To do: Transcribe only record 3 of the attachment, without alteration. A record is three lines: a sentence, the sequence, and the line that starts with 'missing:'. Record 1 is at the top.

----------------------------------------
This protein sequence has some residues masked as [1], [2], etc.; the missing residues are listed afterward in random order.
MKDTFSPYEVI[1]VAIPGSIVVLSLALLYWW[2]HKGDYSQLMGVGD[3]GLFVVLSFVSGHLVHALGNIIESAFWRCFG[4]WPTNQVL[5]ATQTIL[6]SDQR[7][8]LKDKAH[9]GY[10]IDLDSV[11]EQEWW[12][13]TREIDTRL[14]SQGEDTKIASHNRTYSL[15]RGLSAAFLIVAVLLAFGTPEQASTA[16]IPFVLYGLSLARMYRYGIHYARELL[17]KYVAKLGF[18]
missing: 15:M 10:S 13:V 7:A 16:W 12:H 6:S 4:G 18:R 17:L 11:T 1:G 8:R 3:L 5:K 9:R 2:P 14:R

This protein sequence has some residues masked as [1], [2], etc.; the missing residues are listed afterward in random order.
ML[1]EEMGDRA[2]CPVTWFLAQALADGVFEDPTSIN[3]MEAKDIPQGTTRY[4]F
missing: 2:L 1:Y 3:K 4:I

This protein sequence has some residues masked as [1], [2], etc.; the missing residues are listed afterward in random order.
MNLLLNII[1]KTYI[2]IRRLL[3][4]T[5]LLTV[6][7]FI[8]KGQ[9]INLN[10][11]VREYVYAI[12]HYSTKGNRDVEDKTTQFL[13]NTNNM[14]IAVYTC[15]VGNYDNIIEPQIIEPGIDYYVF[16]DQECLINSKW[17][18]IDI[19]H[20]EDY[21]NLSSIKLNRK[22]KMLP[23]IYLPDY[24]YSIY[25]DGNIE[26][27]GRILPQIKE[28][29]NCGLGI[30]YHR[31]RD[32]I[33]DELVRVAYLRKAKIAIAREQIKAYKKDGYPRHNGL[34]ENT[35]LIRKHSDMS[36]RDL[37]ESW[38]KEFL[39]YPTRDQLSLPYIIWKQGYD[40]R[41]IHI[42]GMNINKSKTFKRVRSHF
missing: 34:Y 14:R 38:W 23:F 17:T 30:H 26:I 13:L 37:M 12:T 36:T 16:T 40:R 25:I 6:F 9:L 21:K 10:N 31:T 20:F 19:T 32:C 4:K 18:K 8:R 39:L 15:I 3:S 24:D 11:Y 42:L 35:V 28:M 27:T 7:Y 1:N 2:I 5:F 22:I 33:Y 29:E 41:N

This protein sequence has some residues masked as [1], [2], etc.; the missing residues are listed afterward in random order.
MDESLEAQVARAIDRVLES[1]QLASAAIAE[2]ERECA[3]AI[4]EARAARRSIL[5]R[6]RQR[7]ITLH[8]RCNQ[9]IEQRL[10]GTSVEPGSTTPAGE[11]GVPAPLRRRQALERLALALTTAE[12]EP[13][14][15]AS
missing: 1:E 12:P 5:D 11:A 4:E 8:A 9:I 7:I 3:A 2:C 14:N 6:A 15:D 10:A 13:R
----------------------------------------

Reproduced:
This protein sequence has some residues masked as [1], [2], etc.; the missing residues are listed afterward in random order.
MNLLLNII[1]KTYI[2]IRRLL[3][4]T[5]LLTV[6][7]FI[8]KGQ[9]INLN[10][11]VREYVYAI[12]HYSTKGNRDVEDKTTQFL[13]NTNNM[14]IAVYTC[15]VGNYDNIIEPQIIEPGIDYYVF[16]DQECLINSKW[17][18]IDI[19]H[20]EDY[21]NLSSIKLNRK[22]KMLP[23]IYLPDY[24]YSIY[25]DGNIE[26][27]GRILPQIKE[28][29]NCGLGI[30]YHR[31]RD[32]I[33]DELVRVAYLRKAKIAIAREQIKAYKKDGYPRHNGL[34]ENT[35]LIRKHSDMS[36]RDL[37]ESW[38]KEFL[39]YPTRDQLSLPYIIWKQGYD[40]R[41]IHI[42]GMNINKSKTFKRVRSHF
missing: 34:Y 14:R 38:W 23:F 17:T 30:H 26:I 13:L 37:M 12:T 36:T 16:T 40:R 25:I 6:F 9:L 21:K 10:N 31:T 20:F 19:T 32:C 4:K 18:K 8:R 39:L 15:I 3:S 24:D 11:Y 42:L 35:V 28:M 27:T 7:Y 1:N 2:I 5:F 22:I 33:Y 29:E 41:N